‘White Christmas’ is a 1954 musical that has etched its way into the public’s heart and remains to be a traditionally viewed holiday flick for several families. The highest grossing movie of the year, ‘White Christmas’ was a resounding success and starred notable actors like Bing Crosby, Danny Kaye, Rosemary Clooney and Vera-Ellen. The movie was praised heavily for its high-resolution cinematography and its casting.
Apart from its warm premise and simplistic nature, the movie is remembered for its charming portrayal of Vermont which captured the holiday spirit aptly. You might be wondering where the picturesque locations of the movie are, and we have got the answers. However, they might be slightly disappointing…
White Christmas Filming Locations:
‘White Christmas’ is set in the pristine state of Vermont. The snow-capped region enjoys significant attraction thanks to the popularity of ‘White Christmas.’ Numerous families visit the hilly region during the holidays to view its spectacular forests that glisten with snow. It provides a feeling of Christmas like no other place in the United States.
The movie’s story takes place in a town called Pine Tree. However, that town is entirely fictional and does not exist in reality. The only place you can view it is in the musical that several people revisit every year. The film portrays Vermont as a quaint, rural place with a rather peaceful aesthetic.
Here is where the movie was actually shot at:
Paramount Studios, California:
As mentioned earlier, the setting of Vermont was entirely faked in ‘White Christmas.’ Most of the filming took place in Paramount Studios in Hollywood, Los Angeles. It is just one out of many movies that are set in Vermont, but not actually filmed there. Some examples of such films include ‘The Jacket’ which was filmed in Canada, ‘State and Main’ which was shot in Maine and ‘Hope Springs’ which was also shot in Canada.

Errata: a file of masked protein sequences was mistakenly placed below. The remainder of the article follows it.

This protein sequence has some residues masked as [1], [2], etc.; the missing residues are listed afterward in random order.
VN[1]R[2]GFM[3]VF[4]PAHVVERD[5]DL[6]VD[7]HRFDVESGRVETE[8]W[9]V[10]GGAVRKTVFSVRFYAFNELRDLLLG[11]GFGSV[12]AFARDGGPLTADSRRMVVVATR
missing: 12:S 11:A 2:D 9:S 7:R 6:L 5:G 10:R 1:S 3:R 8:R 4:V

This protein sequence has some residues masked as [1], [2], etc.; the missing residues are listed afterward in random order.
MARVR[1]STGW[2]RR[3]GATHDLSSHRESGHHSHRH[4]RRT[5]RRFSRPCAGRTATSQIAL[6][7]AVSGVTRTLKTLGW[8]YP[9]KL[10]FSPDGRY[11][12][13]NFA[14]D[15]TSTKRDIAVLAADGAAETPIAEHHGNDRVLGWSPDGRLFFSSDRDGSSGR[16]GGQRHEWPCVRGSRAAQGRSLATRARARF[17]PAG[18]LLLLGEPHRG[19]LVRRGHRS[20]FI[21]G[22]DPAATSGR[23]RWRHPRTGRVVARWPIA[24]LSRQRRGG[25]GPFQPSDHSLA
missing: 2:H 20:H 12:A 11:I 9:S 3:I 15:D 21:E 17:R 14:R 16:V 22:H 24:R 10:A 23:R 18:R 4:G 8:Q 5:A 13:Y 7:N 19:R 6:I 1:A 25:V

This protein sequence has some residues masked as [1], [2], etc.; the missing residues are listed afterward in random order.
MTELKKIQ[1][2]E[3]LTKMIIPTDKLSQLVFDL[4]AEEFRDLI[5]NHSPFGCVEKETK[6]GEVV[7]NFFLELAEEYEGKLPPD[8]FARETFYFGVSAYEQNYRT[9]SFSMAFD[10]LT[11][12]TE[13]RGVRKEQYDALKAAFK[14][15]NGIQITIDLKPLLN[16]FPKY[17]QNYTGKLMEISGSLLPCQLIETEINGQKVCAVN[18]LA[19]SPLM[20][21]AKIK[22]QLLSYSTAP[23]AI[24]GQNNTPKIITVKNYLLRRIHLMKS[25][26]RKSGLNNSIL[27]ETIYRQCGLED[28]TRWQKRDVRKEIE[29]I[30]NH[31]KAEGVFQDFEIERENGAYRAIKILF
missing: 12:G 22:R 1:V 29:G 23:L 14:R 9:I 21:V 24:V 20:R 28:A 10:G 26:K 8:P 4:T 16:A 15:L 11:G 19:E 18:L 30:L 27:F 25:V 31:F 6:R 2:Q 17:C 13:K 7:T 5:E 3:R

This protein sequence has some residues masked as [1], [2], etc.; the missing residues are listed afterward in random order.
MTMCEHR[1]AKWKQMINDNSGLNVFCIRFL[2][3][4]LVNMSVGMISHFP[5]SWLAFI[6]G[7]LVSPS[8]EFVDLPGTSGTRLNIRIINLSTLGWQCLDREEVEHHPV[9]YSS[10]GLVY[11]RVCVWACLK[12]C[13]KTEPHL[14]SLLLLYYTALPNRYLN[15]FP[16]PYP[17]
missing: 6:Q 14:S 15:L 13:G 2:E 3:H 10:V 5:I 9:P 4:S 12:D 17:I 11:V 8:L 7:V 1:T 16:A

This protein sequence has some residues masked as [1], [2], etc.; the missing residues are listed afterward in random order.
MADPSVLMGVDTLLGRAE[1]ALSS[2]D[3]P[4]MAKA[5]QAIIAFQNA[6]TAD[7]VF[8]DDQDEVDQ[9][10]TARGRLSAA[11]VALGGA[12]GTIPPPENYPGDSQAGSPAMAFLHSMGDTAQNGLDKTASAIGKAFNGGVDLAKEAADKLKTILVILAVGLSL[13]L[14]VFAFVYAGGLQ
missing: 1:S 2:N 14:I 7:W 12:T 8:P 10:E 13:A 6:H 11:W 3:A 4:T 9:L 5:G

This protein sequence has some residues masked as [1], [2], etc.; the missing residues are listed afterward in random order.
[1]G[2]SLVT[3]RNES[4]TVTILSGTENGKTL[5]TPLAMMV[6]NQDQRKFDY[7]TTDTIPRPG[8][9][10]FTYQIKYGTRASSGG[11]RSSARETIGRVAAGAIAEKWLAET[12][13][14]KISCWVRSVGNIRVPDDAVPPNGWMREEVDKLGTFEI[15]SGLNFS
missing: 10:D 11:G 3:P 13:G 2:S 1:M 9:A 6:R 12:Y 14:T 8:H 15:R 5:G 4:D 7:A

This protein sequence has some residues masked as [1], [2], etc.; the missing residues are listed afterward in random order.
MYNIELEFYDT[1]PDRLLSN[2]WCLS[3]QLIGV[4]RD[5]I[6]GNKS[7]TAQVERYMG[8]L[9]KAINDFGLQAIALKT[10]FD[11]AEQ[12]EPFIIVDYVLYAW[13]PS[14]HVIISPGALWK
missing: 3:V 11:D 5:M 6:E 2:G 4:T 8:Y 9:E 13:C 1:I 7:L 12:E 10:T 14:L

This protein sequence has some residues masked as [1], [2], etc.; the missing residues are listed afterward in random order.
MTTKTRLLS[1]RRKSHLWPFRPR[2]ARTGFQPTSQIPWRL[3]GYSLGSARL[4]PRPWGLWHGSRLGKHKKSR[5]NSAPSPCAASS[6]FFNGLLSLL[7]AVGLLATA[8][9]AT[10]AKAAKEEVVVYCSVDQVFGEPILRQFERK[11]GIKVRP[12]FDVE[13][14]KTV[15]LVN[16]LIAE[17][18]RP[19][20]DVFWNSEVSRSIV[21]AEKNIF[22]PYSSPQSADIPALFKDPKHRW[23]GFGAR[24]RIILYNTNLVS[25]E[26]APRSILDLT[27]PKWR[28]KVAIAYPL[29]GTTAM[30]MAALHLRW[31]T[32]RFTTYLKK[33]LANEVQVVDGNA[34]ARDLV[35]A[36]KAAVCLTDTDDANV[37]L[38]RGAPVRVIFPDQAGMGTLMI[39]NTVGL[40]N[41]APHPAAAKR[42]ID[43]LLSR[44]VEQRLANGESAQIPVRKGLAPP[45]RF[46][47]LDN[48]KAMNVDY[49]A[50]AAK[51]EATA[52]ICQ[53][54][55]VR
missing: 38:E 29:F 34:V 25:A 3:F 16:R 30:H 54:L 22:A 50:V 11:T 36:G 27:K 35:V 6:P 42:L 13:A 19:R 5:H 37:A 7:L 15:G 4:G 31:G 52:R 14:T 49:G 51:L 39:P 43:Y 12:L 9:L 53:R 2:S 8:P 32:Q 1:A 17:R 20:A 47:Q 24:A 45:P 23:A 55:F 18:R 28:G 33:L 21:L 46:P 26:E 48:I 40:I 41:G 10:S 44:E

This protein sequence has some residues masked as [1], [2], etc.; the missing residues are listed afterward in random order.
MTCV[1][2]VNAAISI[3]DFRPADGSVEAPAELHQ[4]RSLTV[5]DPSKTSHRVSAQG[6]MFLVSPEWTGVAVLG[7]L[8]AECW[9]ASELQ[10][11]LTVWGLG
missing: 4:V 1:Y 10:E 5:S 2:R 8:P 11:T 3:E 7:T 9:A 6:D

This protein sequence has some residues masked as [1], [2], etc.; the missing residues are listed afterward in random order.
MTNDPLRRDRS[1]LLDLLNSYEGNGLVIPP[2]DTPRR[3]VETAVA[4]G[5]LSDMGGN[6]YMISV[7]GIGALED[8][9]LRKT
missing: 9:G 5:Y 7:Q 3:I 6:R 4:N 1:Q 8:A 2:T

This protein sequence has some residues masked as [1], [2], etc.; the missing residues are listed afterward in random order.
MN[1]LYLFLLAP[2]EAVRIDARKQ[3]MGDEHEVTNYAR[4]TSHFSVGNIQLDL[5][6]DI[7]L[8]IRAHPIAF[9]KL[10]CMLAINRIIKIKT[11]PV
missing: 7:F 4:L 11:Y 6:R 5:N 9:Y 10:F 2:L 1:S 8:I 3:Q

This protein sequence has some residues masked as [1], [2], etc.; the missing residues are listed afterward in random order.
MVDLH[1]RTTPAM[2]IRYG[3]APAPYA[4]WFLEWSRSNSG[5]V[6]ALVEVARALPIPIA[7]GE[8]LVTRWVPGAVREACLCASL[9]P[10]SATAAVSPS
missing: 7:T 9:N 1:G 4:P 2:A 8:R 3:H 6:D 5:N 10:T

When the movie was shot, most big budget productions preferred shooting at sets. It was logistically easier as crews and equipment tended to be larger than they are today and requirements for shooting a movie were considerably high (in terms of manpower and technological equipment). Instead, many filmmakers would use establishing shots that were actually filmed in Vermont and add them to the movie in the post-production phase.
Shooting on location only started to gain traction post the 1960s. However, there were still tons of challenges that remain to be present even today. In the 21st century, low-budget movies can be easily filmed on location with small crews, thanks to advances in technology and institutionalization of location filming. However, changing weather is still a concern for filmmakers.
The state’s climate quickly changes from a bright, sunny day to dusky and cloudy in no time. This has turned out to be quite challenging for cinematographers who seek to maintain the same color palette for the entire film. Moreover, reproducing the exact lighting also becomes tough when re-shoots are needed for a particular scene. In addition, there were other challenges like availability of filming crews and warehouse space for interior shots.
However, ‘White Christmas’ managed to ace the Vermont setting despite not actually filming there. Moreover, it also gave the impression that the region was a great place to spend the holidays in. The fictional Columbia Inn was rumoured to have been built from the remains of the sets of the movie, ‘Holiday Inn.’
20th Century Fox Studios, Los Angeles
Apart from Paramount Studios, the movie was also filmed at the 20th Century Fox Studios which is also located in Los Angeles, California. It is here that the movie’s train station scenes were filmed.
In the movie, the train station is seen when Judy and Betty Haynes, a couple of sisters are heading to Pine Tree, Vermont. There is also a musical number that takes place on the train station: a reprised version of “Sisters” sung by Danny Kaye’s character, Phil in the movie.
As described above, neither the town, Pine Tree nor Columbia Inn are real places and both of them were shot at a sound-stage in Paramount Studios, California. Regardless of that, it doesn’t change the fact the places have become iconic and many families often enjoy revisiting the fictional locations every Christmas as a form of tradition.
It is interesting to know that ‘White Christmas’ was the first movie to be released in VistaVision. The technique provided a higher resolution experience and was a wide screen variant of the 35mm film. The technology became obsolete in only seven years however as better shooting methods came along. However, many European and Japanese filmmakers continued to use it. More notably however, the first three ‘Star Wars’ movies utilized the VistaVision format to added high resolution special effects.
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